A malaria-free society is achievable

The Ministry of Health has unveiled plans that will see the country become malaria-free, with the pre-elimination stage, starting in 2012.

The Ministry of Health has unveiled plans that will see the country become malaria-free, with the pre-elimination stage, starting in 2012.

While this may sound an ambitious project, total elimination of malaria is achievable, more so with the concerted efforts by all stake holders, as has been demonstrated in other projects, such as the communal health insurance scheme where more than 90 percent of the population are subscribers.

Statistics from the Malaria Unit in Track Plus, a research centre, show that last year alone, the prevalence of malaria dropped by 40 percent. Current statistics show that the prevalence rate is down by 80 percent.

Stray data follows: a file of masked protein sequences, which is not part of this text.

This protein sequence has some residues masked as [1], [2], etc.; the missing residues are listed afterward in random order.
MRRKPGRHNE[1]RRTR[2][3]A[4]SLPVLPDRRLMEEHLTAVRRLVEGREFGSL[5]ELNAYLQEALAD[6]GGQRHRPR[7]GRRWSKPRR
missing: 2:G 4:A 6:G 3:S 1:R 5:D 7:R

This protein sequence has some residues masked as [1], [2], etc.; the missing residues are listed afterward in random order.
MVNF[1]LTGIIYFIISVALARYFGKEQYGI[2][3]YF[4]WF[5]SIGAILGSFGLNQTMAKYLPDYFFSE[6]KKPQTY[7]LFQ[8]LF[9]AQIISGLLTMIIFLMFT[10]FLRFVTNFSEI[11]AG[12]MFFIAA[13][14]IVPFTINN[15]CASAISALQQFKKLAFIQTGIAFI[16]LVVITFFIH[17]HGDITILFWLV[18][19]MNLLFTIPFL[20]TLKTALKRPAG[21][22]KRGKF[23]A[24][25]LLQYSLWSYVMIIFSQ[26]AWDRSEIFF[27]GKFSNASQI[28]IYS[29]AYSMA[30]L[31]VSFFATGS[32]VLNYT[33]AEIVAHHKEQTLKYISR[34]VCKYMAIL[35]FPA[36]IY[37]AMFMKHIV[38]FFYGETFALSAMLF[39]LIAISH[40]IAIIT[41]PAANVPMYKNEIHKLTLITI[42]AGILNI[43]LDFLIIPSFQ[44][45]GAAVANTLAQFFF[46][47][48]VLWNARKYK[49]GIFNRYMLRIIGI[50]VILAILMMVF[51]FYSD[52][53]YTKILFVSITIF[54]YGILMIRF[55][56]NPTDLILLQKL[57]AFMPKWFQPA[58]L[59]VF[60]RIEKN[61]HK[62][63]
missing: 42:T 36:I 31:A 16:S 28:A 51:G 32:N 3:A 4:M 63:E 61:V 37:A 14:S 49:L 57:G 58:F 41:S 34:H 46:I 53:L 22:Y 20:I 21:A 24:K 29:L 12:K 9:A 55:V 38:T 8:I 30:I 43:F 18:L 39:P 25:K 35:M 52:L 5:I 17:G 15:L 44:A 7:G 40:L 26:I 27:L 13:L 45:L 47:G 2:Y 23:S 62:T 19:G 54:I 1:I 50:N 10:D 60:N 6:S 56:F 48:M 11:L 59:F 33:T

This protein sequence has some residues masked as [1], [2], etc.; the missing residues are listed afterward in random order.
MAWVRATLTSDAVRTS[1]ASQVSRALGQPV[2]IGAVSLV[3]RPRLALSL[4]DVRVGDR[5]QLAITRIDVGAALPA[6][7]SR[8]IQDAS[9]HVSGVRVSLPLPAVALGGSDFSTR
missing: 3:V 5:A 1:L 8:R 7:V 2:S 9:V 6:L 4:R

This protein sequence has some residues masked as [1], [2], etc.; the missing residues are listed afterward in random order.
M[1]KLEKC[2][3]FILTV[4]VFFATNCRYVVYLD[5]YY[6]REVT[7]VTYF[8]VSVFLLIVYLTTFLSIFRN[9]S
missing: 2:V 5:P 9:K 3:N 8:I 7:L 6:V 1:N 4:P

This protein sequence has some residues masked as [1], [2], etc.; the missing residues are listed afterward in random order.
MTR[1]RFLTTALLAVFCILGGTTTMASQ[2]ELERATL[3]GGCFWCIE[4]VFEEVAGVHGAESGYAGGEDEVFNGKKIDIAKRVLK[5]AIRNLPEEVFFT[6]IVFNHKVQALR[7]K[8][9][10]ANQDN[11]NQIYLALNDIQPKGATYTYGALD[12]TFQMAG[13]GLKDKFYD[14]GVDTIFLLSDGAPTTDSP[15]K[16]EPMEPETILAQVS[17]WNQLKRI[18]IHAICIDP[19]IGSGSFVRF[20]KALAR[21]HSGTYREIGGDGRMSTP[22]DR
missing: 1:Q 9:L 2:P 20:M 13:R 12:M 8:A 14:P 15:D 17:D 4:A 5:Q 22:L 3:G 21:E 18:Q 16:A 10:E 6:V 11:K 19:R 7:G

Various initiatives have been introduced to curtail the prevalence of this deadliest disease in sub-Saharan Africa, including, mass distribution of treated bed nets to millions of households.

Fighting Malaria requires a multifaceted approach; in addition to the bed nets, there is the indoor residue spraying of homes and massive sensitization of the public, encouraging them to clear
bushes – potential breeding grounds- around their homes.

In addition to these initiatives, most of which are unique to Rwanda, ensuring that the most effective anti-malaria drugs are distributed in both public and private health facilities and drugstores, will go a long way in helping combat the disease.

By continuously implementing these measures, there is no doubt that the country can become malaria-free in the near future.

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